After three weeks on the road, sometimes doing multiple appearances in a single day, I’m pretty much brain dead this morning. I’ve thinking back over the Arizona segments of the tour and considering the things about that trip that were most meaningful for me. I’ll get to those in a moment, but first I need to congratulate Dottie Dantzler of South Carolina who won that presale contest and will be receiving an autographed set of Ali Reynolds books. I was delighted to know that someone in my new book notification list turned out to be the winner. Congrats, Dottie.
I suspect that many people see book signings as an opportunity for readers to touch bases with someone they admire at a time when they can obtain an autograph from someone they regard as “famous.” When my first book was published, my daughter bought me a pin that said, “I’m nearly famous.” And maybe as far as my readers are concerned, I am “famous,” but that’s not how I see myself. I see myself as an ordinary person who loves having interactions with other people.
In Sun City, I had the honor of meeting another bowling grandma. I’ve seen her grandsons, the Strothman brothers, bowl, and she’s seen my grandson, Colt, bowl as well. That was a fun encounter. There’s nothing like a couple of grandmas standing around with their buttons popping off, comparing notes.
Somewhere along the way I met a woman who told me that her brother, an FBI agent, said that I seem to make an effort to get the law enforcement details right. I told her to tell him that everything I know about interrogating perpetrators came from raising kids.
But the most meaningful encounter of the whole trip came at the Costco in Gilbert, Arizona, where the person in question most likely wasn’t even a fan. He was a wannabe writer, and although he bought a book at the end of our encounter, I doubt he had ever read any of my books prior to that.
Signings at Costco can be soup to nuts. There can be loads of people waiting in line—or none. At one Costco event a number of years ago, the manager pointed me in the direction of a table where my books were still in sealed cartons. Opening boxes in order to sign books wasn’t exactly a “celebrity” turn. At another one, where the warehouse was totally prepared for my appearance, they seated me in what was an office furniture display. While I was there, a female customer came by and wanted to buy … wait for it … the furniture. When I told her I was an author doing a signing and I couldn’t sell the furniture to her, she promptly went to the store manager and reported me for being rude. But the signing in Gilbert wasn’t like that at all. They were completely prepared, The books were unpacked and they had me set up with a comfortable desk and chair.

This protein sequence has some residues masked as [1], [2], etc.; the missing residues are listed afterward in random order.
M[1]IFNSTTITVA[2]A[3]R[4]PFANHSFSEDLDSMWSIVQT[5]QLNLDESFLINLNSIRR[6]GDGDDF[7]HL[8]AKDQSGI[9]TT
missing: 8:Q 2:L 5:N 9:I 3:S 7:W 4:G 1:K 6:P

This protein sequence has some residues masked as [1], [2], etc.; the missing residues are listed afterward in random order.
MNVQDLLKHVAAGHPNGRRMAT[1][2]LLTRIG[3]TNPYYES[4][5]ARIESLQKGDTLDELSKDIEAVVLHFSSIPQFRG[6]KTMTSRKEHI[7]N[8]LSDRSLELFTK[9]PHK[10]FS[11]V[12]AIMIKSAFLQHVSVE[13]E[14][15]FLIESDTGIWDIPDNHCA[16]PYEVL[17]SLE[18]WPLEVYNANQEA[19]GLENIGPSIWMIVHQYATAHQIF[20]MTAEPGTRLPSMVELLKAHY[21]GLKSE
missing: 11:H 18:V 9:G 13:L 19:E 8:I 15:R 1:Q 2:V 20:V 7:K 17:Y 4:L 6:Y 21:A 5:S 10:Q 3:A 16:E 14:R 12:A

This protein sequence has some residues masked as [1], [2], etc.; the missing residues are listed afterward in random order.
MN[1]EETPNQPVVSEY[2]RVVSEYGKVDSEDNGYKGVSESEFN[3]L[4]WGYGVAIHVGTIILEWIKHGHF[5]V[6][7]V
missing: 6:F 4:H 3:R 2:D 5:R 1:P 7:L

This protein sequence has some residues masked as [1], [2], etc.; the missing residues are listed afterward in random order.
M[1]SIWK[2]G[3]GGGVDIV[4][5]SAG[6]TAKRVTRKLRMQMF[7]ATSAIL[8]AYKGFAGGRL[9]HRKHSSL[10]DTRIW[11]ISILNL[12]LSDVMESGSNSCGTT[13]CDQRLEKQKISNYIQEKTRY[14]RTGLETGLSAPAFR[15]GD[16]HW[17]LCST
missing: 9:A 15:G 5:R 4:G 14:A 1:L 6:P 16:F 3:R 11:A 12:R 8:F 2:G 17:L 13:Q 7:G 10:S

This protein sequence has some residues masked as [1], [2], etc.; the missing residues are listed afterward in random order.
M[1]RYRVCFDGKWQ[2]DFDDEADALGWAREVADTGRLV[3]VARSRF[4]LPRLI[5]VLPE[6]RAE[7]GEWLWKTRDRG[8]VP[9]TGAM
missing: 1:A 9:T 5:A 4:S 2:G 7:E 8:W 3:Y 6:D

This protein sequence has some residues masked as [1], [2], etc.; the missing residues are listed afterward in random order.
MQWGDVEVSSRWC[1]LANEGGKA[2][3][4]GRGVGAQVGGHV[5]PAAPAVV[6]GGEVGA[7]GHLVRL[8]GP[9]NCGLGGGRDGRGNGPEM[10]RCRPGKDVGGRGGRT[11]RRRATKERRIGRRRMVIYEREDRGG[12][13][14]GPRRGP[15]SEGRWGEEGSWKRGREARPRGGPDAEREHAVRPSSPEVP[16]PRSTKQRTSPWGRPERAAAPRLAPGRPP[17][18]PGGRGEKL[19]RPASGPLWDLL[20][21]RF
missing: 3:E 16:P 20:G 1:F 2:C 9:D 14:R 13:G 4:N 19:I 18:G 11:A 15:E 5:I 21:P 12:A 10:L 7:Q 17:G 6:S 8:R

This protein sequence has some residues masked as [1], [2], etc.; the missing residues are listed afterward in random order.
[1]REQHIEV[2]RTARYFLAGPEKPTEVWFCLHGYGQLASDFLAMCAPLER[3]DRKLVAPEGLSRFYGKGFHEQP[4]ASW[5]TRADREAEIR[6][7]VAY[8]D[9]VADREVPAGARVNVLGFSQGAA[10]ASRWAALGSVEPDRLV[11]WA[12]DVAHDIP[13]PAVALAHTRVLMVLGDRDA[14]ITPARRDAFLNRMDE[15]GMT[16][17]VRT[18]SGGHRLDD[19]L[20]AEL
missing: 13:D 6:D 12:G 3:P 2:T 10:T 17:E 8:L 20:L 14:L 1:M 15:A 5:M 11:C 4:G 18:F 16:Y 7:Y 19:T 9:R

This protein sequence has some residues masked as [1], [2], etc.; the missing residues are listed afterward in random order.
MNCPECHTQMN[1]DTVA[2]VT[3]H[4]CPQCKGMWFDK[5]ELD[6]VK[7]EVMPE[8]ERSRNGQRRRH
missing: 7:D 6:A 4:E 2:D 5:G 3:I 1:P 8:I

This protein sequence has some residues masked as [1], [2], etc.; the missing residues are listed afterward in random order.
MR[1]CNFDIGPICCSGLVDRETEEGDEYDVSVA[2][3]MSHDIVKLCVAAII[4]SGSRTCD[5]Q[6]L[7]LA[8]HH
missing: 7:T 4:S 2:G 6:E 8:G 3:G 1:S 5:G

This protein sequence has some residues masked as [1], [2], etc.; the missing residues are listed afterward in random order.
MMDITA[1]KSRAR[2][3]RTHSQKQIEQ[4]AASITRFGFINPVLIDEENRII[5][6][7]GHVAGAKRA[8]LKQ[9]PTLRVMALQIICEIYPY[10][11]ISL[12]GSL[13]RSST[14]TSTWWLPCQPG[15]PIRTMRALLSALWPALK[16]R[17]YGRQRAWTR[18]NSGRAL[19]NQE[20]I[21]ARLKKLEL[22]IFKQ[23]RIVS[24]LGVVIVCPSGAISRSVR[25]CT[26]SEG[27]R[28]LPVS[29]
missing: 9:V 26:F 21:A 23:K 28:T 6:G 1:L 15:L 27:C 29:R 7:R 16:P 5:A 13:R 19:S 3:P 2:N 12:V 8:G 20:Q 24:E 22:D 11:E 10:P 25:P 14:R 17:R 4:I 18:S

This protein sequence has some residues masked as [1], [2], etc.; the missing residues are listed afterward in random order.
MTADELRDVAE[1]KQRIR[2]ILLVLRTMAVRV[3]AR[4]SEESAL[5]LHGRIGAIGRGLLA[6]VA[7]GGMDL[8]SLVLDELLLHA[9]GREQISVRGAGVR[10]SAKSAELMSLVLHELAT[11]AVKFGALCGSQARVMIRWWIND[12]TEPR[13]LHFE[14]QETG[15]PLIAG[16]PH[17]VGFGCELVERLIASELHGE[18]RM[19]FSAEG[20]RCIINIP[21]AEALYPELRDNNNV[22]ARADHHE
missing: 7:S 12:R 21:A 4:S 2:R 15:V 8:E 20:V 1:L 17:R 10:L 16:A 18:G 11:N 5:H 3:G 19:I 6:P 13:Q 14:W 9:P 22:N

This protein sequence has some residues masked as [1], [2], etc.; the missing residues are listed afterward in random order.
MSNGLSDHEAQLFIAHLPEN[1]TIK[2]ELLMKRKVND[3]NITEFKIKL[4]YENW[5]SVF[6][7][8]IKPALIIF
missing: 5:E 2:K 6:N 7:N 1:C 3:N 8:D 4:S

Costco signings are a lot like the signings I did at the beginning of my career—in mall hallways outside B. Daltons or Waldenbooks, or in the aisles at grocery stores and drug stores. Some genuine fans turn up to have books signed, but a lot of the people are what I call happenstance buyers. As they walk by, pushing their carts and totally intent on getting where they’re going, I try to flag them down with the question, “Can I interest you in a murder mystery today?” Sometimes the answer is yes. Sometimes it’s no. Sometimes, the person in question doesn’t even glance in my direction. Who knew that all these decades later my years of selling Girl Scout Cookies would still come in handy?
I was scheduled to be in Costco for two full hours. Half an hour or so into the designated time period, a middle aged man walked up to the table. I have no idea what his job is, but he was a regular looking chap who seemed as though he’d be totally at home on an athletic field coaching his son’s PeeWee League or Little League team. And rather than being a reader, he was a would be writer, a wannabe, coming to me to ask for advice.